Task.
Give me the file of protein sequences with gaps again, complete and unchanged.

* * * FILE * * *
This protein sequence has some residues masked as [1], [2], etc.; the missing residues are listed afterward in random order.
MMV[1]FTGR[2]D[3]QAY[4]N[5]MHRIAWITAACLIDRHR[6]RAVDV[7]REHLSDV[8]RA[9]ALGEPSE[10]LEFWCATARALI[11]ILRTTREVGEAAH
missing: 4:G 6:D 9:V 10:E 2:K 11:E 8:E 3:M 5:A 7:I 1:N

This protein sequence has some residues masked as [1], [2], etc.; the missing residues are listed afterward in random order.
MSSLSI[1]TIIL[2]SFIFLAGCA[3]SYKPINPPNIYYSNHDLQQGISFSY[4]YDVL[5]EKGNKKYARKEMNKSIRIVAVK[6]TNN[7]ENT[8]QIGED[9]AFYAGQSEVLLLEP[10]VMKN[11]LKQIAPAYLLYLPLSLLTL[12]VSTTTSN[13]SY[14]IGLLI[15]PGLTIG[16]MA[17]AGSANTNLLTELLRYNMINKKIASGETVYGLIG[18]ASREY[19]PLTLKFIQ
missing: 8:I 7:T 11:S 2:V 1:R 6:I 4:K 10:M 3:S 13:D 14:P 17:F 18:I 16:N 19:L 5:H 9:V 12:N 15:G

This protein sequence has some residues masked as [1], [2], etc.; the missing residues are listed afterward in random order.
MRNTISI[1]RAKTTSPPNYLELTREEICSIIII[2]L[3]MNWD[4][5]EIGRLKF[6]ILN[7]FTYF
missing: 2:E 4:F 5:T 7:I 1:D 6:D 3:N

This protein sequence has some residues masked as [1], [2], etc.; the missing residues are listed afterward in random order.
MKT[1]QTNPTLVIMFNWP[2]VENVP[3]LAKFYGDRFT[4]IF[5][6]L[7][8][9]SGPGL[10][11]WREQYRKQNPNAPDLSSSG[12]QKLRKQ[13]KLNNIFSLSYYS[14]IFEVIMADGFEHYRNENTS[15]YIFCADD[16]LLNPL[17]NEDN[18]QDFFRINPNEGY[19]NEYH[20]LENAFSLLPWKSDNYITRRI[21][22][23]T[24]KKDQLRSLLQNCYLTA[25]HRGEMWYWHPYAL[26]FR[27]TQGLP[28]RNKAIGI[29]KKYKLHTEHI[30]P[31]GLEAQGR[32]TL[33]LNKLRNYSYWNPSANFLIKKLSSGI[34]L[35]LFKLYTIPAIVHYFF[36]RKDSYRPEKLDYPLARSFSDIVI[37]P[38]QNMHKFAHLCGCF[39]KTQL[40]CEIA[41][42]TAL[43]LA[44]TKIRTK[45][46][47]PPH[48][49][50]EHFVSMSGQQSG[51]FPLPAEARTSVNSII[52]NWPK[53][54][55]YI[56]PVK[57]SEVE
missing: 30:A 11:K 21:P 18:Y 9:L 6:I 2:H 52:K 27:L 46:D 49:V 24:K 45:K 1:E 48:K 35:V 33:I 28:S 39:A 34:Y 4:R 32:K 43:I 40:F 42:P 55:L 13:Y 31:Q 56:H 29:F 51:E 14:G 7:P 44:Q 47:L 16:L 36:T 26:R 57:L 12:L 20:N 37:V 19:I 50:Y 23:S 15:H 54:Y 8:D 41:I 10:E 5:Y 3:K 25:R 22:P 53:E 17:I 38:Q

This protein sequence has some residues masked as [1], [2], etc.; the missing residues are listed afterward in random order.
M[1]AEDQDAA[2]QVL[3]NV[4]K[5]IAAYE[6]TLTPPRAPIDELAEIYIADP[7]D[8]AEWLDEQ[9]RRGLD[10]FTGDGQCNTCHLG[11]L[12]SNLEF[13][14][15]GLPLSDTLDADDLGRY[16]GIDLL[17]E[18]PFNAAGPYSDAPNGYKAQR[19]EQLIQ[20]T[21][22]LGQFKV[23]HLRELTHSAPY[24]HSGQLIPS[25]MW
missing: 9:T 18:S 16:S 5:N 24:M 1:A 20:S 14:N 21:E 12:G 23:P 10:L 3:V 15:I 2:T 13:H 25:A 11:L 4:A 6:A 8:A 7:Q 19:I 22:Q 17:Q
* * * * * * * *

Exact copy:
This protein sequence has some residues masked as [1], [2], etc.; the missing residues are listed afterward in random order.
MMV[1]FTGR[2]D[3]QAY[4]N[5]MHRIAWITAACLIDRHR[6]RAVDV[7]REHLSDV[8]RA[9]ALGEPSE[10]LEFWCATARALI[11]ILRTTREVGEAAH
missing: 4:G 6:D 9:V 10:E 2:K 11:E 8:E 3:M 5:A 7:I 1:N

This protein sequence has some residues masked as [1], [2], etc.; the missing residues are listed afterward in random order.
MSSLSI[1]TIIL[2]SFIFLAGCA[3]SYKPINPPNIYYSNHDLQQGISFSY[4]YDVL[5]EKGNKKYARKEMNKSIRIVAVK[6]TNN[7]ENT[8]QIGED[9]AFYAGQSEVLLLEP[10]VMKN[11]LKQIAPAYLLYLPLSLLTL[12]VSTTTSN[13]SY[14]IGLLI[15]PGLTIG[16]MA[17]AGSANTNLLTELLRYNMINKKIASGETVYGLIG[18]ASREY[19]PLTLKFIQ
missing: 8:I 7:T 11:S 2:V 1:R 6:I 4:K 10:M 3:S 13:D 14:P 17:F 18:I 16:N 19:L 5:H 9:V 12:N 15:G

This protein sequence has some residues masked as [1], [2], etc.; the missing residues are listed afterward in random order.
MRNTISI[1]RAKTTSPPNYLELTREEICSIIII[2]L[3]MNWD[4][5]EIGRLKF[6]ILN[7]FTYF
missing: 2:E 4:F 5:T 7:I 1:D 6:D 3:N

This protein sequence has some residues masked as [1], [2], etc.; the missing residues are listed afterward in random order.
MKT[1]QTNPTLVIMFNWP[2]VENVP[3]LAKFYGDRFT[4]IF[5][6]L[7][8][9]SGPGL[10][11]WREQYRKQNPNAPDLSSSG[12]QKLRKQ[13]KLNNIFSLSYYS[14]IFEVIMADGFEHYRNENTS[15]YIFCADD[16]LLNPL[17]NEDN[18]QDFFRINPNEGY[19]NEYH[20]LENAFSLLPWKSDNYITRRI[21][22][23]T[24]KKDQLRSLLQNCYLTA[25]HRGEMWYWHPYAL[26]FR[27]TQGLP[28]RNKAIGI[29]KKYKLHTEHI[30]P[31]GLEAQGR[32]TL[33]LNKLRNYSYWNPSANFLIKKLSSGI[34]L[35]LFKLYTIPAIVHYFF[36]RKDSYRPEKLDYPLARSFSDIVI[37]P[38]QNMHKFAHLCGCF[39]KTQL[40]CEIA[41][42]TAL[43]LA[44]TKIRTK[45][46][47]PPH[48][49][50]EHFVSMSGQQSG[51]FPLPAEARTSVNSII[52]NWPK[53][54][55]YI[56]PVK[57]SEVE
missing: 30:A 11:K 21:P 18:Y 9:L 6:I 2:H 52:K 27:L 46:D 49:V 24:K 45:K 1:E 48:K 35:V 33:I 28:S 39:A 34:Y 4:R 32:K 43:I 40:F 42:P 55:L 13:Y 31:Q 56:H 29:F 51:E 14:G 7:P 44:Q 47:L 16:L 36:T 26:R 57:L 12:L 20:N 37:V 19:I 50:Y 23:S 15:H 54:Y 8:D 41:I 10:E 5:Y 3:K 25:R 22:P 53:E 17:I 38:Q

This protein sequence has some residues masked as [1], [2], etc.; the missing residues are listed afterward in random order.
M[1]AEDQDAA[2]QVL[3]NV[4]K[5]IAAYE[6]TLTPPRAPIDELAEIYIADP[7]D[8]AEWLDEQ[9]RRGLD[10]FTGDGQCNTCHLG[11]L[12]SNLEF[13][14][15]GLPLSDTLDADDLGRY[16]GIDLL[17]E[18]PFNAAGPYSDAPNGYKAQR[19]EQLIQ[20]T[21][22]LGQFKV[23]HLRELTHSAPY[24]HSGQLIPS[25]MW
missing: 9:T 18:S 16:S 5:N 24:M 1:A 20:S 14:N 21:E 12:G 23:P 10:L 3:V 15:I 2:T 13:H 25:A 11:L 4:A 6:A 8:A 7:Q 19:I 22:Q 17:Q